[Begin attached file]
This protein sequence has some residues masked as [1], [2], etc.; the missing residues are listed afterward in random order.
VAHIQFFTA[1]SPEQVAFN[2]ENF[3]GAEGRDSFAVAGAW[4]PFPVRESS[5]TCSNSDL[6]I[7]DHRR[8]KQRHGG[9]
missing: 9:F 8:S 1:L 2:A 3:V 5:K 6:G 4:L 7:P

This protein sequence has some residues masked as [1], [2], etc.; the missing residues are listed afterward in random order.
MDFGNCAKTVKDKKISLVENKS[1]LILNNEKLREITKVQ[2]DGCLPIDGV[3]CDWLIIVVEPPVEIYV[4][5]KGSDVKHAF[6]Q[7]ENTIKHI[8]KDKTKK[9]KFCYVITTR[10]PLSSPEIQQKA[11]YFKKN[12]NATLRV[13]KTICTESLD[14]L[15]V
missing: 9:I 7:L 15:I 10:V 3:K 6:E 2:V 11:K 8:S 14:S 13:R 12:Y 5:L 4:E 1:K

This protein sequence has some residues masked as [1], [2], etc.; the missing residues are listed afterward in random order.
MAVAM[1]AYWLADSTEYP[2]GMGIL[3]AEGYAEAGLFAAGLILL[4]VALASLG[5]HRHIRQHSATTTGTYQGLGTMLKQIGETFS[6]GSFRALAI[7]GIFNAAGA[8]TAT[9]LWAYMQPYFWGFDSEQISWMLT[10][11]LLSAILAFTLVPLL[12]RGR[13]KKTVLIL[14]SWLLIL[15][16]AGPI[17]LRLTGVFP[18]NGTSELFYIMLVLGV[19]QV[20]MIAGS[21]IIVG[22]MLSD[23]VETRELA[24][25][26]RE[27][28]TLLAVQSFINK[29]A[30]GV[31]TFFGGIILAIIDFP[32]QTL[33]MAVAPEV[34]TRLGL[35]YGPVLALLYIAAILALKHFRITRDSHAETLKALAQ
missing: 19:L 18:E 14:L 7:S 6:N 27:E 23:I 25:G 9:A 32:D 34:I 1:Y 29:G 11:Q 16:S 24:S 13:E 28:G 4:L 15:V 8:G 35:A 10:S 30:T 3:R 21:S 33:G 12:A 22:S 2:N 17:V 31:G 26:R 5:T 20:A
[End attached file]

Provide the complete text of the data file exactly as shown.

This protein sequence has some residues masked as [1], [2], etc.; the missing residues are listed afterward in random order.
VAHIQFFTA[1]SPEQVAFN[2]ENF[3]GAEGRDSFAVAGAW[4]PFPVRESS[5]TCSNSDL[6]I[7]DHRR[8]KQRHGG[9]
missing: 9:F 8:S 1:L 2:A 3:V 5:K 6:G 4:L 7:P

This protein sequence has some residues masked as [1], [2], etc.; the missing residues are listed afterward in random order.
MDFGNCAKTVKDKKISLVENKS[1]LILNNEKLREITKVQ[2]DGCLPIDGV[3]CDWLIIVVEPPVEIYV[4][5]KGSDVKHAF[6]Q[7]ENTIKHI[8]KDKTKK[9]KFCYVITTR[10]PLSSPEIQQKA[11]YFKKN[12]NATLRV[13]KTICTESLD[14]L[15]V
missing: 9:I 7:L 15:I 10:V 3:K 6:E 2:V 11:K 8:S 14:S 13:R 12:Y 5:L 4:E 1:K

This protein sequence has some residues masked as [1], [2], etc.; the missing residues are listed afterward in random order.
MAVAM[1]AYWLADSTEYP[2]GMGIL[3]AEGYAEAGLFAAGLILL[4]VALASLG[5]HRHIRQHSATTTGTYQGLGTMLKQIGETFS[6]GSFRALAI[7]GIFNAAGA[8]TAT[9]LWAYMQPYFWGFDSEQISWMLT[10][11]LLSAILAFTLVPLL[12]RGR[13]KKTVLIL[14]SWLLIL[15][16]AGPI[17]LRLTGVFP[18]NGTSELFYIMLVLGV[19]QV[20]MIAGS[21]IIVG[22]MLSD[23]VETRELA[24][25][26]RE[27][28]TLLAVQSFINK[29]A[30]GV[31]TFFGGIILAIIDFP[32]QTL[33]MAVAPEV[34]TRLGL[35]YGPVLALLYIAAILALKHFRITRDSHAETLKALAQ
missing: 19:L 18:E 14:L 7:S 6:N 27:E 23:I 25:G 9:A 32:D 34:I 1:Y 29:G 11:Q 16:S 24:S 13:E 28:G 4:L 15:V 8:G 35:A 10:S 30:T 3:R 21:S 33:G 12:A 22:S 2:N 17:V 31:G 26:R 5:T 20:A